A Skin-Care Ad Tackles Social Taboos in China

P&G’s facial cream campaign targets single women past their mid-20s.
Photograpehr:Craig Barritt/Getty Images

In the four-minute advertorial, a young Chinese woman, her long hair pulled into a ponytail, weeps as her parents discuss her single status. “She’s just average-looking, not too pretty,” her mother says. “That’s why she’s a leftover.” In China the phrase sheng nu, or “leftover woman,” is a derogatory term referring to those in their late 20s who are unmarried.

A Procter & Gamble marketing campaign aims to remove this stigma while promoting products such as its $179 Facial Treatment Essence and $225 GenOptics drops for age spots, both included in its pricey SK-II skin-care line. The campaign features women who’ve chosen to pursue their dreams instead of being pressured into marrying for the sake of it. It’s helped increase sales of SK-II in China more than 50 percent over the past nine months, says Markus Strobel, global president of SK-II. “This campaign has put us on the map in China and generated extremely positive sentiment among consumers and retailers,” he says. “It’s helping us win with young professional and executive women.”

For P&G, which has said it underestimated the Chinese appetite for premium products, expensive ones such as SK-II goods, teeth-whitening kits, and ProGlide Flexball razors now make up half the company’s lineup around the world. The campaign has helped SK-II expand globally, too.

The centerpiece of the campaign is the sheng nu video, which has been watched 46 million times on YouTube and elsewhere. In it, the weepy young daughter and other women talk about the pressures they face to wed. The women and their parents are shown visiting a so-called marriage market in an urban park where parents post ads seeking mates for their children—then the women show their parents their own ads, stating their desire to remain single until they find a spouse they love.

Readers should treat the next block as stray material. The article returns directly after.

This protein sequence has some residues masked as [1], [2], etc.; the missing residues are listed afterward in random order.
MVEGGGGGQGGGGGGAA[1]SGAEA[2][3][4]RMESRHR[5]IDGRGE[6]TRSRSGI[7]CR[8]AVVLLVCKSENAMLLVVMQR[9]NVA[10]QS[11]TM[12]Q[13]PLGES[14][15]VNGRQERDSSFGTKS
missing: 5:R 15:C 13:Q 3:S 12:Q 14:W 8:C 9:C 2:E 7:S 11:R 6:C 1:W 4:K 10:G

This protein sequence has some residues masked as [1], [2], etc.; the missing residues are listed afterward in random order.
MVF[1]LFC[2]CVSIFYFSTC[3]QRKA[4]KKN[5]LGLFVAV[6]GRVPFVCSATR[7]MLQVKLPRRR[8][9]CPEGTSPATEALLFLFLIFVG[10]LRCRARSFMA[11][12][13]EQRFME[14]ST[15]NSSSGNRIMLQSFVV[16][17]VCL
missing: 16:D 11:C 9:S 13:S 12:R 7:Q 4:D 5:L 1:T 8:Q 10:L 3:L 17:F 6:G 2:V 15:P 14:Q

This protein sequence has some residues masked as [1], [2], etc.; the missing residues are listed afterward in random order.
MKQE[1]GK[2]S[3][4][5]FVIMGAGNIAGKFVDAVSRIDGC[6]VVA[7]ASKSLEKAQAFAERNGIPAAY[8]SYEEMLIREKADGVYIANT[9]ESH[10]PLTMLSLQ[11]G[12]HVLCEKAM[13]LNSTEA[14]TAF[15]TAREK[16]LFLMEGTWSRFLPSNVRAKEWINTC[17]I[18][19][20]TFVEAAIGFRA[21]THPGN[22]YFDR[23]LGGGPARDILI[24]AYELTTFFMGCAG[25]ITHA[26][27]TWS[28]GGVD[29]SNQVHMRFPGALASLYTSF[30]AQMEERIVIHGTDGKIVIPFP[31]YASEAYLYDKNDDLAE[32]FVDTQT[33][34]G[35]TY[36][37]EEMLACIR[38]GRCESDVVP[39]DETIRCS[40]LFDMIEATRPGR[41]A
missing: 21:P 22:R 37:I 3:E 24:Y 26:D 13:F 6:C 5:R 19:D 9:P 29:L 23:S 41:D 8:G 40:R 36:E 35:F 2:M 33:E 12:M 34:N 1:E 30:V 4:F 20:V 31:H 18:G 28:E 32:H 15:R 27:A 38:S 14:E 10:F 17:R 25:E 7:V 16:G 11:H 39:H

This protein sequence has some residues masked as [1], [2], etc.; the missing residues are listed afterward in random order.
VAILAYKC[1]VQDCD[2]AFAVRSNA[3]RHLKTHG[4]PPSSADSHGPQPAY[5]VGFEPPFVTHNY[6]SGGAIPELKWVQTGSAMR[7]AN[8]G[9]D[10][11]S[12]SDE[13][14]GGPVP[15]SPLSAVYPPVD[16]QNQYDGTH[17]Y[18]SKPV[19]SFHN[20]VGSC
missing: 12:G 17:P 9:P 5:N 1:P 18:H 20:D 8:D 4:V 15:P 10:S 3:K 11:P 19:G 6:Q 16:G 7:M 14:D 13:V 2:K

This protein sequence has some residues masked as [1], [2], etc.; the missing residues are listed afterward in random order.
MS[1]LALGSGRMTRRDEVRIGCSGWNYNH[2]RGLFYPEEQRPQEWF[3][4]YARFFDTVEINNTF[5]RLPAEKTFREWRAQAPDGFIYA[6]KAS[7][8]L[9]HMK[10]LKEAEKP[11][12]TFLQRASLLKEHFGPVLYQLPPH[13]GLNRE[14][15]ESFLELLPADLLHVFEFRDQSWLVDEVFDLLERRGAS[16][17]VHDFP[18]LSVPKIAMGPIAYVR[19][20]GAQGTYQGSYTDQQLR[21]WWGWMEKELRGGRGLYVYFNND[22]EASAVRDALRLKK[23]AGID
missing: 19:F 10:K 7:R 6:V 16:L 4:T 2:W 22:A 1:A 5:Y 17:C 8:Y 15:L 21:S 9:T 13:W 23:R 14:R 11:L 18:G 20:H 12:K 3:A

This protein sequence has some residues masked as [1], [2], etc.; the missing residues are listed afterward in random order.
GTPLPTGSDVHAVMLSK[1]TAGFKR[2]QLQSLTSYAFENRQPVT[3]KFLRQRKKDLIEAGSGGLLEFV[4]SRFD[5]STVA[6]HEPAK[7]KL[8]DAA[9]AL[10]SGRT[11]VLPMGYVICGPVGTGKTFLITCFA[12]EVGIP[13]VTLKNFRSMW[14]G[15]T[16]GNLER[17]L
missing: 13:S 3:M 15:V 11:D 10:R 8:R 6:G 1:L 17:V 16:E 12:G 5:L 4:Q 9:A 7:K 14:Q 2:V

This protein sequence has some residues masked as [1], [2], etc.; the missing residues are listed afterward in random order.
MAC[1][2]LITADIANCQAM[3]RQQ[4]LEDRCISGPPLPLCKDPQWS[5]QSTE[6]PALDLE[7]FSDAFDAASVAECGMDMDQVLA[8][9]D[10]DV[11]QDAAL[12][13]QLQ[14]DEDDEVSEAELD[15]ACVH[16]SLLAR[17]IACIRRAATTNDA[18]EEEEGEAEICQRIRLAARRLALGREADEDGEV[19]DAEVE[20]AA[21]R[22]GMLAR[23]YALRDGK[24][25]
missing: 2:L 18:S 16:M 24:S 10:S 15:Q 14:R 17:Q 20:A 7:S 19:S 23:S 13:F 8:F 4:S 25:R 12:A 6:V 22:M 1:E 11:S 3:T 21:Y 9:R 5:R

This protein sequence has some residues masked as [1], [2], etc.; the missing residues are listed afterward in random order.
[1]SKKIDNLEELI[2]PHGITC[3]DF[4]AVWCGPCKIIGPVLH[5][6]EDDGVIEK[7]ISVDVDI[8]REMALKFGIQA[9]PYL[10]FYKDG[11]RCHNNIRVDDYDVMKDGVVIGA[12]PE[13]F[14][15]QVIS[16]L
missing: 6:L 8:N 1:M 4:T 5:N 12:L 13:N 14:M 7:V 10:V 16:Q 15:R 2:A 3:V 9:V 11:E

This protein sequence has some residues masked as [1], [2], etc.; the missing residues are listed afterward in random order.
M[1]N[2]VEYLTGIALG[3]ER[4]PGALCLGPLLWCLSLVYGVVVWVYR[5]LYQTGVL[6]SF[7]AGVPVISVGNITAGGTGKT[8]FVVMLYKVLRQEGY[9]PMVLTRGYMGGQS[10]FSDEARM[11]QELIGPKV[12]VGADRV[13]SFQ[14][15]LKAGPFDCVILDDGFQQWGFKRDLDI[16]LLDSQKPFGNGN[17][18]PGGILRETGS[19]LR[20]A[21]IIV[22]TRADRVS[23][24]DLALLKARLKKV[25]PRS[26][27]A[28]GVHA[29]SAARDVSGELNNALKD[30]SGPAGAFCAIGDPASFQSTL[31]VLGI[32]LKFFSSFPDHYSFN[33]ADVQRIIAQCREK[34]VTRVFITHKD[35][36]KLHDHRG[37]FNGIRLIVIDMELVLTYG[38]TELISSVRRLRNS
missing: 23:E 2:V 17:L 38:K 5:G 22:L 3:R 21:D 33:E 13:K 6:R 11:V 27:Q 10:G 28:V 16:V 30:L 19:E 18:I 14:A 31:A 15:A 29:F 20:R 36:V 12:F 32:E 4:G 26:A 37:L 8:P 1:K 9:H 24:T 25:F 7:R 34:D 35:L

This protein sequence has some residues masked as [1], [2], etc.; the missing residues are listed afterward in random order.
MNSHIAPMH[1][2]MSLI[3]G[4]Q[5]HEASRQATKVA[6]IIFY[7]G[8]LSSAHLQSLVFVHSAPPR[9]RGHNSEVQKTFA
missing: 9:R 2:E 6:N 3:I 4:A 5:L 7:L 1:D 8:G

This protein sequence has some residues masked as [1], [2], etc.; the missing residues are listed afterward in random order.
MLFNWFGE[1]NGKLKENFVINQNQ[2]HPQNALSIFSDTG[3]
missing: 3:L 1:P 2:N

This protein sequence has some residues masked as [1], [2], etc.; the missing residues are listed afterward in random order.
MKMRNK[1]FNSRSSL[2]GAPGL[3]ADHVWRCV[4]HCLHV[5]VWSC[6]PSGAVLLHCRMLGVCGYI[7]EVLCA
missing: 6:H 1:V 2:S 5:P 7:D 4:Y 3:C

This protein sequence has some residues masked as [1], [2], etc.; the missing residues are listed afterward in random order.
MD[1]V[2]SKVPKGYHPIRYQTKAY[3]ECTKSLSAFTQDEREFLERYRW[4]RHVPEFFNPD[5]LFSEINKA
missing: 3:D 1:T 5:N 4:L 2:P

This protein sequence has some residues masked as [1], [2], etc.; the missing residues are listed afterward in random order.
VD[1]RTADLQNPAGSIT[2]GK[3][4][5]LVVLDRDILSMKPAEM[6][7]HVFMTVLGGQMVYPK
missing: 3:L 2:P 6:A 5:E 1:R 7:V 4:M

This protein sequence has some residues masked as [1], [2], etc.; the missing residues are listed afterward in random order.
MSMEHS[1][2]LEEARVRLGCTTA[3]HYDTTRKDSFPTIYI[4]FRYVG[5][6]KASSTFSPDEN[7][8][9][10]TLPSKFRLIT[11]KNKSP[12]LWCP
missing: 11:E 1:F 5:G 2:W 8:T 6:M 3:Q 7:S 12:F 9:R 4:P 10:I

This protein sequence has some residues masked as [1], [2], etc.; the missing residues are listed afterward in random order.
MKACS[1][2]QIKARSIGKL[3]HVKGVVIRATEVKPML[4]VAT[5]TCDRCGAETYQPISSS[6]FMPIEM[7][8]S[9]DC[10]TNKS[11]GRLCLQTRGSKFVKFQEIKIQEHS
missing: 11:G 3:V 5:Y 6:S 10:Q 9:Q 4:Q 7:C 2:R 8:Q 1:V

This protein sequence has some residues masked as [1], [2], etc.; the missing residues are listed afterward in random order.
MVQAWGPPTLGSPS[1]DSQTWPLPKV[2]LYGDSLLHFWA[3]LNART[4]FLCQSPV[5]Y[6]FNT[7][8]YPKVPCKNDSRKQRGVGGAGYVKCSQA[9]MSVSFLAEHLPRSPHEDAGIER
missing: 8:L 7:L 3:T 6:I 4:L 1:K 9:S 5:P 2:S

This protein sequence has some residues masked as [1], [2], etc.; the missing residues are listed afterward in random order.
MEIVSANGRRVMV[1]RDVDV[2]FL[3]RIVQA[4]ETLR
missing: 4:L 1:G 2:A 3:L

Swedish ad agency Forsman & Bodenfors produced the video as part of P&G’s “Change Destiny” SK-II campaign, started almost three years ago. It encourages women to overcome barriers and work and live as they want.

There’s unease in China around some women’s desire to marry later, says Jennifer Gilhool, a former Ford executive there who leads the U.S.-based Gender Economics Lab, a management consulting firm. Those who wait often struggle in a society that still supports traditional roles. Chinese parents, many of whom have only one child, expect daughters (and sons) to marry and provide a grandchild. The government is also promoting early marriage to deal with the aging population and low birthrate. Young men, who outnumber women, are anxious to find suitable matches as early as possible.

Gilhool is no fan of P&G’s campaign, saying it emphasizes women’s appearance and not their accomplishments. “I think the impact of the ad isn’t aligned with the intention,” she says. P&G spokesman Damon Jones says the campaign “celebrates women who are independent and creating their own definition of happiness, regardless of societal expectations.”

Chinese women who want to delay marriage or stay single say it will take more than an ad to alter prejudices. “The commercial just spells out the problems we have. It doesn’t really give a solution,” says Tong Lei, a 36-year-old executive who works in the tourism industry in Shanghai. She’s seen the video but hasn’t used SK-II products. “My parents can understand that society has changed,” she says, “but their values, in terms of prizing marriage, won’t change.” She says her relationship with her parents improved only after she moved from their home into her own apartment two years ago, an option not economically possible for many single women. “This mindset of looking down on single women will only change when my generation becomes parents,” she says.

Jessica Sui, 29, a native of Shenzhen who works for an airline-services firm in Shanghai, says she didn’t realize when she first watched the SK-II video that it was done by the skin-care company—the brand’s logo doesn’t appear until the end. She wants to show it to her parents. “I hope it will make them feel better,” Sui says. “The marriage problem bothers them more than it bothers me.” Her brother agreed to an arranged marriage, but she refused. “Parents think marriage is bliss,” she says, “but people my age don’t think so.”

—With Rachel Chang

The bottom line: A marketing campaign in China for SK-II products has boosted sales growth more than 50 percent over the past nine months.

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